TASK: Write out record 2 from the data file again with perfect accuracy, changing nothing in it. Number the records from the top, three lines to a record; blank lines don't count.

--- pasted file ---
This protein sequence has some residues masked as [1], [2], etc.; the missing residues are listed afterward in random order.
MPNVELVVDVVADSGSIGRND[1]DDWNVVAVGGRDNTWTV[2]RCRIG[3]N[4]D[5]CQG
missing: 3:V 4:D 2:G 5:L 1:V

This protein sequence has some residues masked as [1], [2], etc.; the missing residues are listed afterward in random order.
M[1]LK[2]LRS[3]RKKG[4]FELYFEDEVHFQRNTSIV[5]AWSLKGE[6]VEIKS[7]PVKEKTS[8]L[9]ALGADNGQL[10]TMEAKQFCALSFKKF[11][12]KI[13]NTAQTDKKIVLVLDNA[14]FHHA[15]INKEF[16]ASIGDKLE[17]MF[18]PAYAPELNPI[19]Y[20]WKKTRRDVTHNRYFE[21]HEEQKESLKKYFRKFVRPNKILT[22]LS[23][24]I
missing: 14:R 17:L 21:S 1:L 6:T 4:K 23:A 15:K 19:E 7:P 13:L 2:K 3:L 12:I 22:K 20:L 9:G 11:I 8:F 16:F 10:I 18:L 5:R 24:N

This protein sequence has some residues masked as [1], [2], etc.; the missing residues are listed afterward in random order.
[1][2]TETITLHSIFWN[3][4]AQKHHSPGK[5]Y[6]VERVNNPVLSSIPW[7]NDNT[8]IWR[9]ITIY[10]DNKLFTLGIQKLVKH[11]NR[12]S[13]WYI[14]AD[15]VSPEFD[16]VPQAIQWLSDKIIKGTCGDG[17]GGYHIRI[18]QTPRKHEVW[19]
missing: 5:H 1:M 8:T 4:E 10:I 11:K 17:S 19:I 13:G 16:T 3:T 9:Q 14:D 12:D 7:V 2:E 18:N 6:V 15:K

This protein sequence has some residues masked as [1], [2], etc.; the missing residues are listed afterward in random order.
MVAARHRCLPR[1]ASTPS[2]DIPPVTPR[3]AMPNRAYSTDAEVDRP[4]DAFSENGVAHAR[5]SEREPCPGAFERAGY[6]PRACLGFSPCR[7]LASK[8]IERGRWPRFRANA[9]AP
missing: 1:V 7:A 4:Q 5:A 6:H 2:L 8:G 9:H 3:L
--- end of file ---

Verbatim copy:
This protein sequence has some residues masked as [1], [2], etc.; the missing residues are listed afterward in random order.
M[1]LK[2]LRS[3]RKKG[4]FELYFEDEVHFQRNTSIV[5]AWSLKGE[6]VEIKS[7]PVKEKTS[8]L[9]ALGADNGQL[10]TMEAKQFCALSFKKF[11][12]KI[13]NTAQTDKKIVLVLDNA[14]FHHA[15]INKEF[16]ASIGDKLE[17]MF[18]PAYAPELNPI[19]Y[20]WKKTRRDVTHNRYFE[21]HEEQKESLKKYFRKFVRPNKILT[22]LS[23][24]I
missing: 14:R 17:L 21:S 1:L 6:T 4:K 23:A 15:K 19:E 7:P 13:L 2:K 3:L 12:I 22:K 20:L 9:G 11:I 8:F 16:F 10:I 18:L 5:R 24:N